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Guru Search Results: 4 matches were found

Monday, November 06, 2000 #3945
How and when do you do a weight average?

The Media Guru Answers(Tuesday, November 07, 2000 ):
weighted averages are used to calculate the overall average when you have percentages of various groups that are parts of the larger whole. Click here to see past Guru responses using weighted averages.

Monday, June 12, 2000 #3547
I am buying radio in two different markets - one is a large market which is measured by Arbitron. The other is a small market where I get the ratings through Arbitron county measuring. The two cities are only 45 miles apart and there is a large amount of radio overlap. Is there any way to figure an accurate combined reach & frequency? Thanks.

The Media Guru Answers(Monday, June 12, 2000 ):
First, define "market." If these radio markets are both in the same DMA, and you want DMA R&F, add the two stations' reach in thousands and divide by DMA universe. If they are in two different Metros, calculate reach within each and do a weighted average of the two:
  • Metro "A" target population = 100,000
  • Metro "B" target population = 20,000
  • Metro "A" target reach = 40% (40,000)
  • Metro "B" target reach = 55% (11,000)
  • Combined, total coverage area reach = 40,000 + 11,000 100,000 + 20,000, or 42.5%

Wednesday, July 28, 1999 #2666
How are weighted averages calculated?

The Media Guru Answers(Saturday, July 31, 1999 ):
Each value in a series is multiplied by its appropriate weight and the sum of the products is divided by the sum of the weights. Example:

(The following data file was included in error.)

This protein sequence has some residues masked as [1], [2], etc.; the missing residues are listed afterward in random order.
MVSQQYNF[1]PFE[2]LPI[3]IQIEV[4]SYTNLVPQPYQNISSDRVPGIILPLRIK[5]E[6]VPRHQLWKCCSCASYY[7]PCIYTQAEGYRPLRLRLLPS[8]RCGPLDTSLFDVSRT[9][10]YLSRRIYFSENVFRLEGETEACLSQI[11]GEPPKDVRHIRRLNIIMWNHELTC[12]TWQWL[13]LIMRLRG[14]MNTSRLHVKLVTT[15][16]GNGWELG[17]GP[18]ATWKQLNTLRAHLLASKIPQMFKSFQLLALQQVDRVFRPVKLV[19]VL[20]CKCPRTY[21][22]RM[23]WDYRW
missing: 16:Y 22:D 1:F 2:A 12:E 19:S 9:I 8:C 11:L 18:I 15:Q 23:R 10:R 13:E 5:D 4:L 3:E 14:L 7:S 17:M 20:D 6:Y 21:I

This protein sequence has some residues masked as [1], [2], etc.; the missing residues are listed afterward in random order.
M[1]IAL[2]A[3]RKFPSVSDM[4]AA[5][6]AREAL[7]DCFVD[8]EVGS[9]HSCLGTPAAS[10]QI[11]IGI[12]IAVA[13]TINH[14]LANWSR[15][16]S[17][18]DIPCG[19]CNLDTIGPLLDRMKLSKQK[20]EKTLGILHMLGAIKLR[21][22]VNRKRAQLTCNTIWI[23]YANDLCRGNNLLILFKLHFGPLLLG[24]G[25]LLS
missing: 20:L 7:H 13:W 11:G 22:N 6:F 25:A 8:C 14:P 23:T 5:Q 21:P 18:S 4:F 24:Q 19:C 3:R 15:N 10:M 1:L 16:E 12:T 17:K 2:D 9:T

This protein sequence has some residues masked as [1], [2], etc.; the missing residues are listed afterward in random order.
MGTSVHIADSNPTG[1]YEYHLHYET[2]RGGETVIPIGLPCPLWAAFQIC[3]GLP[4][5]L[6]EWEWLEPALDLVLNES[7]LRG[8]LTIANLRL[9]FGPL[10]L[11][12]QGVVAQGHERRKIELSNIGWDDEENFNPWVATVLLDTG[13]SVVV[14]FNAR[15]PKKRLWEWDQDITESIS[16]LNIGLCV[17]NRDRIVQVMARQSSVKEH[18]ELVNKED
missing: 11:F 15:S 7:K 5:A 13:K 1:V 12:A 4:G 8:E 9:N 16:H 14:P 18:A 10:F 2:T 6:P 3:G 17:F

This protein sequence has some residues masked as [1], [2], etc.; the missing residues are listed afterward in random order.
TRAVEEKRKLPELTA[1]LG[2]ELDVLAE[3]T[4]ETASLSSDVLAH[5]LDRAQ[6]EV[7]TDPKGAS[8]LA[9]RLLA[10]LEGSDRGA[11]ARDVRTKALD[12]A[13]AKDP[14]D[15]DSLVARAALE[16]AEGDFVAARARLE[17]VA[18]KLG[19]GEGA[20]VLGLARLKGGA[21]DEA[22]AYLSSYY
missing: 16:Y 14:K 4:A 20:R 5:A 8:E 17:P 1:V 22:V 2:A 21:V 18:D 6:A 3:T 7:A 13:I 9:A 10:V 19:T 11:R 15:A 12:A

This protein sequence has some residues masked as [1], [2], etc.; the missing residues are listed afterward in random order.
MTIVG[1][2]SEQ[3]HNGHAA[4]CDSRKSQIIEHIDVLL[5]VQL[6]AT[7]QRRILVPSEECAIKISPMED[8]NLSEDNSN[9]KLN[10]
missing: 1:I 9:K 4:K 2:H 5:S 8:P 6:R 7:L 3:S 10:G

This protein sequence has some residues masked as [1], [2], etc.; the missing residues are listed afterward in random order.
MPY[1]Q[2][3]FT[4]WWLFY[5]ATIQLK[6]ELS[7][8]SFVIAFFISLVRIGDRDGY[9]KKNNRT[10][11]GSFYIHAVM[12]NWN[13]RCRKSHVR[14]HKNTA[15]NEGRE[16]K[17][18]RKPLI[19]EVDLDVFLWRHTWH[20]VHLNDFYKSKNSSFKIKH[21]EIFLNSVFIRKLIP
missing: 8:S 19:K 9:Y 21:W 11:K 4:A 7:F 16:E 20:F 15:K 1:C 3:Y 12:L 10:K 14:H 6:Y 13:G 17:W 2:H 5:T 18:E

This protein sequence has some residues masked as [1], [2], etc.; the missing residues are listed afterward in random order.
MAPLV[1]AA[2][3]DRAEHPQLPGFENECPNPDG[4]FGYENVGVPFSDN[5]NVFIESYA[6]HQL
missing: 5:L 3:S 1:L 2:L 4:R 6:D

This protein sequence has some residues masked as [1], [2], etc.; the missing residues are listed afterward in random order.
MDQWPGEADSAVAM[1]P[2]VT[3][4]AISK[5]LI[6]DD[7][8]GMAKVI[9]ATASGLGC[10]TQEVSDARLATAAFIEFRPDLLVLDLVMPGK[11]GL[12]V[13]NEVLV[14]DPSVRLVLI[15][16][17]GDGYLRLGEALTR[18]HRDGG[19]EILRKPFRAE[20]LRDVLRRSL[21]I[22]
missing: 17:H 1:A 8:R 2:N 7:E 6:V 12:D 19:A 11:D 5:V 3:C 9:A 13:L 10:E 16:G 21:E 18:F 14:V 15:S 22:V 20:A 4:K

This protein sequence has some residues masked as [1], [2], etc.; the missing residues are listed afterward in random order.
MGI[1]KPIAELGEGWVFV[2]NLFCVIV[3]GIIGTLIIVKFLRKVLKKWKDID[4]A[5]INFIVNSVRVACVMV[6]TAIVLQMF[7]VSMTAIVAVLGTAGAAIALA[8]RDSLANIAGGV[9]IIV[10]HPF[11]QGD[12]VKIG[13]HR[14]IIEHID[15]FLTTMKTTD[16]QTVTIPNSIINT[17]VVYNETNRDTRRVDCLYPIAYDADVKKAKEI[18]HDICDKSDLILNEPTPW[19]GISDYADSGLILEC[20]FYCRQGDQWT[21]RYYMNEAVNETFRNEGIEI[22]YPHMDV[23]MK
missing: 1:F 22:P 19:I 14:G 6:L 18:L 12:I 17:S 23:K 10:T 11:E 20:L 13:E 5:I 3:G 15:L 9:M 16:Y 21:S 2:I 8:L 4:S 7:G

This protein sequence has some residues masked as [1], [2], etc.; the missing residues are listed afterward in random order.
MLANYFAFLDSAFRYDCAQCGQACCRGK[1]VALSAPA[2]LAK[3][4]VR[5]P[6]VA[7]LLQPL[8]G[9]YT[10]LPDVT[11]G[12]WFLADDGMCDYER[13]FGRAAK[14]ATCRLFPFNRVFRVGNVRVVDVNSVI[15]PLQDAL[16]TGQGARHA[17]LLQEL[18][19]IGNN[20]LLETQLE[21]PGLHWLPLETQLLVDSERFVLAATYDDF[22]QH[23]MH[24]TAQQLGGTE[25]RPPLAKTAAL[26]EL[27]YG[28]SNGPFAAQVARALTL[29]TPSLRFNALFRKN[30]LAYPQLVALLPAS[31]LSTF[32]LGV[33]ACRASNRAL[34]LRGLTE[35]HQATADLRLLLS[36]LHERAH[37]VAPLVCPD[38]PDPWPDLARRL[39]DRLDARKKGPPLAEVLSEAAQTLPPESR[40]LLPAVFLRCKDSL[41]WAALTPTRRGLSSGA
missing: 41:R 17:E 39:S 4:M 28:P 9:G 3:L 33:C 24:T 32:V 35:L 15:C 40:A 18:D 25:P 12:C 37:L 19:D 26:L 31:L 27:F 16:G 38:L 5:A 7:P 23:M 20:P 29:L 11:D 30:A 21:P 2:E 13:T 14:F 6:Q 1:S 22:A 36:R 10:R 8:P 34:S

• The ratings of a TV program are 5.0 for teens, 4.0 for Adults 18-24 and 3.0 for Adults 25-49, so what is the 12-49 rating?
  • It's not the straight average of 5.0, 4.0 and 3.0, or 4.0; we must account for the different sizes of the populations in these three age groups.
  • Let's suppose the teen population is 22.5 million, A18-24 is 24.7 million and A25-49 is 103.3 million. We multiply each rating by its population base:
    5.0 x 22.5 = 112.5
    4.0 x 24.7 = 98.8 and
    3.0 x 103.3 = 309.9
  • Sum the products: 112.5 + 98.8 + 309.9 = 521.2
  • Sum the weights:
    22.5 + 24.7 + 103.3 = 150.5
  • Divide the sum of products by the sum of weights
    521.2 103.3 = 3.5 correct (weighted) average rating.

Tuesday, October 08, 1996 #1133
I wonder if you could enlighten me on your thoughts onthe following: currently, within our market, we lookat cost per point (CPP) for TV. This has been the casefor a number of years now. Recently, however, certainTV stations have been trying to encourage the use ofcost per thousand (CPT). Is there any right or wrongway of looking at a cost measurement for TV?My thinking is that CPT does not prove to be stablewhen measured across a time period, simply becauseuniverse sizes change over time (thousands do increasebut not necessariily the penetration into a market).Therefore CPT could be used when measuring off the sameuniverse size, but is not feasible in showing trendsover different years using different universe sizes.CPT works to the advantage of the media owners as it isseen as much less of an amount than a CPP is (at themoment)???Please help.

The Media Guru Answers(Wednesday, October 09, 1996 ):
The issues you raise with the use of CPT as against CPP are real, particularly in that when you have people meter data and the universes are changing they will affect the 'thousands' calculated conceivably more than the change in the audience itself.

In people meter panels the universe can vary if it does not form part of the weighting cells.

In addition as a rating using people meter data is a time weighted average it is not strictly speaking possible to convert them into whole 'people'.

Selling or buying TV based on CPT derived from respondent level people meter data would be fraught with hidden difficulties for both the users and the TV stations.

Note that this question was posed about the South African market.